One of the consequences of adopting a multiple rate GST system is that civil servants have had to think of every possible good and service, and then put it in one or the other slab. It would have required hard, meticulous work from our civil servants. But the lists that have been detailed out lovingly and advertised, also provide some inadvertent humour. Today, all newspapers have carried a full page advertisement, describing in great detail the entire universe of goods etc that is exempt from.
The latest GDP numbers have come out and the picture is not very pretty. The GDP growth slowed to 6.1 per cent for the fourth quarter of 2016-17, from the 7.0 per cent the previous quarter. And the previous quarter itself had seen a slowdown, coming much lower than the 7.9 per cent and the 7.5 per cent seen in the first two quarters. The slowdown in growth had started even before demonetisation was announced.
The government is touting it as the biggest tax reform since Independence. Its critics (and there are a few) call it a good idea that has been mangled beyond recognition. The final iteration of the Goods and Services Tax (GST), after rates were determined for all goods and services on May 19, answers to both descriptions equally. There is no doubt the GST is a giant step forward in simplifying the tax regime.
Muck Rack makes it simple to find people, tweets, or articles that mention any name, keyword, company, hashtag etc. We've compiled this guide to help you make the most of your search.
Selecting a term
Start searching tweets, articles from media outlets, articles mentioned in tweets, journalists'
names, titles and bios with some suggested searches:
Companies or Topics (e.g. iPhone, Microsoft)
Phrases (e.g. "cloud computing") — use quotes to keep the terms together
Twitter handles (e.g. @username) — returns those who have mentioned or replied to
Names (e.g. "David Pogue")
Hashtags (e.g. #sxsw, #london2012)
Bio details (e.g. vegan, Olympics, father)
Muck Rack's Advanced Search allows for many boolean operators.
Find results that mention multiple specified terms, use AND or
+. For example, ensure each result contains both Elon Musk and Mark Zuckerberg by
searching Obama AND Romney or Obama + Romney.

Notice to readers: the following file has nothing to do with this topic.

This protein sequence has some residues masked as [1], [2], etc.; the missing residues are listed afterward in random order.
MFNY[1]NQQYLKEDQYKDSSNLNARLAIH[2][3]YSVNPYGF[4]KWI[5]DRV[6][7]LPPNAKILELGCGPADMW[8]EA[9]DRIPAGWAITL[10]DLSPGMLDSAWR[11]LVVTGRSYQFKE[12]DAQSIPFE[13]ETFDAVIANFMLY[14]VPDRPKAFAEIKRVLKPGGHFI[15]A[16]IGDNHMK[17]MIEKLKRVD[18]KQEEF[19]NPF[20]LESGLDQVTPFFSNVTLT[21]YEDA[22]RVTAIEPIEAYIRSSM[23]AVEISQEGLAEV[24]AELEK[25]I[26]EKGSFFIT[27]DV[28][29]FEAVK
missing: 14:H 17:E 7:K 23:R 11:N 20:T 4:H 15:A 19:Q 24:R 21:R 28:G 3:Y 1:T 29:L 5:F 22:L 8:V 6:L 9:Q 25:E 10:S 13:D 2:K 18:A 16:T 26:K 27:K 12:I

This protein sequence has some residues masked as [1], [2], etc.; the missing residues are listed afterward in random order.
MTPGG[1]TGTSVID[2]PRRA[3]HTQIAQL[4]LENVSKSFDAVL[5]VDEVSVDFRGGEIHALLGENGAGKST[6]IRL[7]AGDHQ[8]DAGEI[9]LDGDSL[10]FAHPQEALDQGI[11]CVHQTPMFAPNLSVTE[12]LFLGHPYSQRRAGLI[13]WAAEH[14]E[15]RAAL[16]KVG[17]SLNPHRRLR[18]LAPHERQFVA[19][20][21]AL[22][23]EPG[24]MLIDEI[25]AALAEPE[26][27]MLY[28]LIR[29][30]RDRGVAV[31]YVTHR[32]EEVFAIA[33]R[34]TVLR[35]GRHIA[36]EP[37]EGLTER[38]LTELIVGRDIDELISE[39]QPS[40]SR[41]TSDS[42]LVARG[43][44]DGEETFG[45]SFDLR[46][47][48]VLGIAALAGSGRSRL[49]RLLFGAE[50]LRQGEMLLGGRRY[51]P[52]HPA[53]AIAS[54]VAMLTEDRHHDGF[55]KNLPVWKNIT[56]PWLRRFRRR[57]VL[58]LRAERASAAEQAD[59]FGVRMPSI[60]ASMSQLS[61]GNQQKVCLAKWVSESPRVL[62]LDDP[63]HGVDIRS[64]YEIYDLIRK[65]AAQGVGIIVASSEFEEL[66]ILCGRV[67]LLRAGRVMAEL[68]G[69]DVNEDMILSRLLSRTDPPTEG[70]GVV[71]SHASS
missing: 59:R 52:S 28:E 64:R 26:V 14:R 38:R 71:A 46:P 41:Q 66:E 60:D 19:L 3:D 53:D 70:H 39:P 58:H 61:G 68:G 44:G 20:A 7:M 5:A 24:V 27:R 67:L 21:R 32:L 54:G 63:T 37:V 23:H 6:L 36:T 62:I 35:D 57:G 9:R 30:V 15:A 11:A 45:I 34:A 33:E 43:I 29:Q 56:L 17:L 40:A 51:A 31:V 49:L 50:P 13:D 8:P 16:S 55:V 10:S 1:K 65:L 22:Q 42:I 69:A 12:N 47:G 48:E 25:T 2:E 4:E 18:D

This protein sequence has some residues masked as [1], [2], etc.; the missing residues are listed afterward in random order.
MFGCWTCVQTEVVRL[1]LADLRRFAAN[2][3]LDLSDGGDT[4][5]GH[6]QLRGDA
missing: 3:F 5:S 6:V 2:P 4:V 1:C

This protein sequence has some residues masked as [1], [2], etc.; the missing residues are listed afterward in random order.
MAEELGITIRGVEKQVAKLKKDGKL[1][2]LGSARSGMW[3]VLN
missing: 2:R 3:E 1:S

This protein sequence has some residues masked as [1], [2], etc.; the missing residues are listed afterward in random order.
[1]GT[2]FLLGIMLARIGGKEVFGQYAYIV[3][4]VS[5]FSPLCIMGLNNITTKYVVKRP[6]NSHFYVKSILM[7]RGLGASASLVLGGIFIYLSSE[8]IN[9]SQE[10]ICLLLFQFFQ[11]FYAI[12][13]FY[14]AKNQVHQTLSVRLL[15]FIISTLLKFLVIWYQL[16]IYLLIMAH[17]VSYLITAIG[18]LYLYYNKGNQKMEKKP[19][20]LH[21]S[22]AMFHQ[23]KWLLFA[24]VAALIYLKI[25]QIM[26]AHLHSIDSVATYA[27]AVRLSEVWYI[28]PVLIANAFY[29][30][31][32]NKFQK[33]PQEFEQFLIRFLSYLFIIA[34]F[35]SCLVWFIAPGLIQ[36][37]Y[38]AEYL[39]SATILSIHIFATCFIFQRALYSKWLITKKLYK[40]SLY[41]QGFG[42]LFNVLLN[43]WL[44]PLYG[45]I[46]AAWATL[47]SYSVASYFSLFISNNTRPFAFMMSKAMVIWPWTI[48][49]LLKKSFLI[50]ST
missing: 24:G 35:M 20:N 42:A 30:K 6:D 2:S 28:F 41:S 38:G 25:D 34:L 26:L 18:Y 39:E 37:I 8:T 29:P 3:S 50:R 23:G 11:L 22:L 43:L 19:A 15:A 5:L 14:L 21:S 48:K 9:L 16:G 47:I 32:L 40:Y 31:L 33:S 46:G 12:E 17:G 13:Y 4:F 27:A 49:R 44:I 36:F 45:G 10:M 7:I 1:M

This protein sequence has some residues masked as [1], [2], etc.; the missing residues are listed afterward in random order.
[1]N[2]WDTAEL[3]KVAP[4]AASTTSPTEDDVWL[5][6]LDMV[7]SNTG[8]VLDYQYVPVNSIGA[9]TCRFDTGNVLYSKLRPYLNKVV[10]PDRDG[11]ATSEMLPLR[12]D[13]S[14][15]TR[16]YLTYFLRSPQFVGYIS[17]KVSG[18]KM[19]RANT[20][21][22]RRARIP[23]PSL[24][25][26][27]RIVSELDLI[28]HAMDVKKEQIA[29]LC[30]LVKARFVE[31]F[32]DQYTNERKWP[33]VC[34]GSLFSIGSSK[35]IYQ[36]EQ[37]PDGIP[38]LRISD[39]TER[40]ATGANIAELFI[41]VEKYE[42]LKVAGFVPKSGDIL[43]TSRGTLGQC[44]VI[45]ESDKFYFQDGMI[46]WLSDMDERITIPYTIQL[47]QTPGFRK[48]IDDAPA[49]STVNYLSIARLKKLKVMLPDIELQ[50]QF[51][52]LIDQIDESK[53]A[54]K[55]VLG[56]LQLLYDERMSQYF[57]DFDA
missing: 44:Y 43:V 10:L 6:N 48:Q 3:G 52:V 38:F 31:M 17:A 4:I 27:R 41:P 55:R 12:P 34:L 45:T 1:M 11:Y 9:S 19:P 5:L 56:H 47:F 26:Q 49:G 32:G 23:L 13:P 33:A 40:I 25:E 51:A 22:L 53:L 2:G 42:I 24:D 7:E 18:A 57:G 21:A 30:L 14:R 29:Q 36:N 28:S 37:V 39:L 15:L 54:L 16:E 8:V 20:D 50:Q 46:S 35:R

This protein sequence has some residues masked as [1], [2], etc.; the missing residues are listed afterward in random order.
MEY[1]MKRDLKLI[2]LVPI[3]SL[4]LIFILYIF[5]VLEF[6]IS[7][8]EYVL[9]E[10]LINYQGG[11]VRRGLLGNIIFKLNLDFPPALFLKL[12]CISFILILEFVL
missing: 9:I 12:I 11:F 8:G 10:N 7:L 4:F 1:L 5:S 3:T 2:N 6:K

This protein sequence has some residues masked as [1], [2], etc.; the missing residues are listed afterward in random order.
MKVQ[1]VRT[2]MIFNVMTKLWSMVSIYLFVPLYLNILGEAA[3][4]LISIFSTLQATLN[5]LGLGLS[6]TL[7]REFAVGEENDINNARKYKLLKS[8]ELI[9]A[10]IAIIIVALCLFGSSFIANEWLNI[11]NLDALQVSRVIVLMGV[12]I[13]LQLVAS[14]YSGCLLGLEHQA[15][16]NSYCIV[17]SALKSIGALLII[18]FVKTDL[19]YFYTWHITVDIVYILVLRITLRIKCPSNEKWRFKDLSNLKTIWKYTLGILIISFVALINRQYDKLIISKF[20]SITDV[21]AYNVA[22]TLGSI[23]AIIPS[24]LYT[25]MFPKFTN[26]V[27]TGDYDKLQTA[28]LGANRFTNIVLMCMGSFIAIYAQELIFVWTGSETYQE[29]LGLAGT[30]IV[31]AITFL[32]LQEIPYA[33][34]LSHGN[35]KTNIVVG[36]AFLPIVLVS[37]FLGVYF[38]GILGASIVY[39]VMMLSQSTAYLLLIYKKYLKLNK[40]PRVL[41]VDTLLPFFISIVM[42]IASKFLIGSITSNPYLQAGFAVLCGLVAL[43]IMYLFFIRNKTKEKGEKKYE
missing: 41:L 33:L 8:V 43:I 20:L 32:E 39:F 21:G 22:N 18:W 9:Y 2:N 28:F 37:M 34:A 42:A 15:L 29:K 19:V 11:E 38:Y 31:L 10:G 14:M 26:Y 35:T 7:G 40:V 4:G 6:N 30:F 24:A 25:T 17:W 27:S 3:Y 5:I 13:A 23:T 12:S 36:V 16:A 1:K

Use the operators OR or , to broaden your search when you'd like either of
multiple terms to appear in results. (This is the default behavior of our search when no operators
are used.) For example, search for democrat OR republican to find results that refer to
Democrats and/or Republicans.
Use NOT or - to subtract results from your search. For
example, searching Disney will yield results about the Walt Disney Company as well as Walt Disney
World Resort. To exclude mentions of Disney World, search for Disney -World or Disney
When using one of these operators with a phrase, enclose it in quotation marks. For example, you can
find results about smartphones excluding Apple's iPhone 4S by searching smartphone -"iPhone
Exact case matching or punctuation
If you're searching for a brand name or keyword that relies on specific punctuation marks or capitalization, you can
find results that match your exact query by adding matchcase: before the keyword you're searching for, like matchcase:E*TRADE .
Use parentheses to separate multiple
boolean phrases. For example, to find journalists talking about having fun in Disney World or
Disneyland, search for ("disney world" OR disneyland) AND fun.
An asterisk can be used to search for any variation of a root word truncated by the asterisk. For example, searching for admin* will return results for administrator, administration, administer, administered, etc.
A near operator is an AND operator where you can control the distance between the words. You can vary the distance the near operation uses by adding a forward slash and number (between 0-99) such as strawberries NEAR/10 "whipped cream", which means the strawberries must exist within 10 words of "whipped cream".